THE LUNAR ENIGMA OF ISIDORE
How many ways round in circles to finally surprise the Moon. Or before getting there, in a journey towards the unknown.
The Enigma by Isidore Ducasse is Man Ray’s photograph of a mass, a parcel, a sculpture – one cannot really tell as the object is covered by a blanket and tied with a string. Furthermore, Isidore Ducasse is the real name of the Comte de Lautréamont, who wrote the prose poem Les Chants de Maldoror. Again, a way round in circles to get to poetry. A game, between name, pseudonym and poetic “filiation”. We could say it is a Day Moon mirroring the Sun while hiding its own beauty and light at night.
Up there, within it, rests the reason that once belonged to Orlando, Ariosto’s legendary knight, as the Moon hides the magic of its spotted territory from Galileo. We know that, despite man’s conquest in 1969, it influences both tides and births.
And so, we obediently dedicated the Mayan 13-moon calendar to it, and wolves, still today, howl at the moon and, with a full moon, here comes the werewolf, searching for maids to tear to pieces in the forest.
This is just to tell the magic hold the Moon has, and has had, on artists and poetry up to Man Ray’s hiding, which poses a fascinating Enigma, going beyond the couple – Moon and Sun – so that we look inside ourselves.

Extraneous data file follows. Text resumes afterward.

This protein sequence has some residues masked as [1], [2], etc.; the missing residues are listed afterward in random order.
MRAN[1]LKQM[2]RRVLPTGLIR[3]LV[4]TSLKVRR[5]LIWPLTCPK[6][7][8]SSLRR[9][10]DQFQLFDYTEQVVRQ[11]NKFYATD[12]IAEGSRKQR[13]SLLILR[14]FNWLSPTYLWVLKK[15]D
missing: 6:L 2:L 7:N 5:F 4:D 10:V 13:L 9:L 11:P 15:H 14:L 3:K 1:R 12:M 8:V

And this is the reason why Giacinto Bosco’s sculptures are looking at the Moon. They are yearning for the Moon, individually and as a couple of lovers. To discover the Moon inside Ourselves, as a hidden side of both love and happiness.
The moon, in Alcamo, is not like elsewhere. Its light is different, it is closer and brighter. One feels as if one can touch it. And someone has.
Regarding the work of Giacinto Bosco, Paolo Levi writes: “The narration is of a disarming simplicity, without any rhetorical embellishment”.
Why are you there, Moon, in the sky? Tell me Why you are there, silent Moon?
One immediately understands that in this series of images there is a sort of Mission of Liberation: Giacinto Bosco announces…